Nier Automata might bridge action and RPGs in ways Final Fantasy 15 could only dream of

By Alex Donaldson, Monday, 22 August 2016 09:33 GMT

Nier was an admittedly slightly rubbish game that became a cult classic thanks to wonderful art and music. This game is something else entirely.

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“Nier wasn’t exactly what we would call successful” – producer Yousuke Saito

2010’s Nier was a great idea. The game had a style and attitude thanks to the strong vision of Director Taro Yoko, and a team of composers headed by by Keiichi Okabe gave the game such a strong musical identity that the score took on a life of its own among fans.

But then there was the game. Nier was filled with bright ideas but seemed to lack either the budget or the energy to make those ideas shine. The game has gone on to become something of a cult classic, but it’s remembered for something very specific – its world, art, ideas and music. The game part is often better left forgotten.

Square Enix knows this. “It wasn’t exactly what we would call successful,” Nier producer Yousuke Saito offers as part of his opening remarks before pitching the game’s sequel.

Nier Automata is the result of a serious rethink. Nier’s cult classic credentials make the series worth following up on, but simply producing a game of a similar B-tier quality to the first isn’t the aim of Saito or Yoko, who returns to the director’s chair. The desire to produce a more satisfying game to actually play this time around led to an unexpected partnership. JRPG house Square Enix hooked up with action afficionados Platinum Games.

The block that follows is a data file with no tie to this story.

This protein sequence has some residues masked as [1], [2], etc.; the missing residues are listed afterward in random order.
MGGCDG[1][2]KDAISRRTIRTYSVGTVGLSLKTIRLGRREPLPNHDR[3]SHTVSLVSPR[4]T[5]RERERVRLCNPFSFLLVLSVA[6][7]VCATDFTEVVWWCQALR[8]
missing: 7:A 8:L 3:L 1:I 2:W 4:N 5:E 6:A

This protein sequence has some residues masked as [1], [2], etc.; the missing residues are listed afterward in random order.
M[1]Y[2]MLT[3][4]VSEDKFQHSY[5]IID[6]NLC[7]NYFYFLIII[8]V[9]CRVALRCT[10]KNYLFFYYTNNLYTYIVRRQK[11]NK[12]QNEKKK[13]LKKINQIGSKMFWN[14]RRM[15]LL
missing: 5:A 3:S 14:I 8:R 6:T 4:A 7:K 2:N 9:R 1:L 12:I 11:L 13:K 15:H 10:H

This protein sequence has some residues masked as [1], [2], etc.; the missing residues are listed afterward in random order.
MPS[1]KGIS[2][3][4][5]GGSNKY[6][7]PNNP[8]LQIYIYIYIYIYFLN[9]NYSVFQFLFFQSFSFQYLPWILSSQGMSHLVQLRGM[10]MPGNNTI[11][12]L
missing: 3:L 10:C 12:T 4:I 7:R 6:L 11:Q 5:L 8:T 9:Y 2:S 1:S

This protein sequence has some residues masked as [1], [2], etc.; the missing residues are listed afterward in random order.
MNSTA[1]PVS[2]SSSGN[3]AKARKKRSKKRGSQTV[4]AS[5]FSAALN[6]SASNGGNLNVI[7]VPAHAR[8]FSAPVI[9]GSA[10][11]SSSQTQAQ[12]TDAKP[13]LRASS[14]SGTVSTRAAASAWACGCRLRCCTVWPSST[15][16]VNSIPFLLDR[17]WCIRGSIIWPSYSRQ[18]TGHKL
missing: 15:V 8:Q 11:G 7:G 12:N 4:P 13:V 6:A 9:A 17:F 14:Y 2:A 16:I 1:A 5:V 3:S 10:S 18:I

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This seems like a match made in heaven, and after a little time with its team and a brief hands-on I’m convinced it is. It quickly became my favourite demo of Gamescom.

Square has consistently struggled to marry the action-driven turn RPGs have generally taken with its traditional games. This has been best exemplified in Final Fantasy 15’s meandering journey from fully-fledged action game to a more intricately designed halfway house, but Nier Automata doesn’t worry about trying to please everyone as FF15 does.

Square hired Platinum, Saito explains, because “they’re the best at what they do.” The intent is for Nier Automata to be a fully-fledged RPG too, but the team has first built a set of action mechanics that an RPG will then be built around.

This is clear in the demo I’m shown. The game is still a little way from release, but I’m not shown or given access to any RPG menu meta or the like. At this top level the game resembles a Platinum brawler like Bayonetta, but it’s a bloody good one.

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I surprisingly get to go hands-on. The demo I play in front of the developers (which is a bloody nerve-wracking thing to do) isn’t actually a slice of the game but instead a challenge room that spawns enemies at you for a certain amount of time. The aim is to get a high score, basically. I’m proud to report that at the time on the final day of Gamescom I’d logged the joint-highest score of the week.

I got to play Nier a short time after playing FF15 for the first time and both are Square Action RPGs, so a comparison seems fair. FF15 is a game that tries to please a larger audience and so has more mechanics and more going on. There’s optional stuff like Wait Mode and the ability to either hold a button or tap it more rhythmically in combat. This all works well for what FF15 is, but Nier is a straight-up action game. By comparison, it’s ludicrously simple.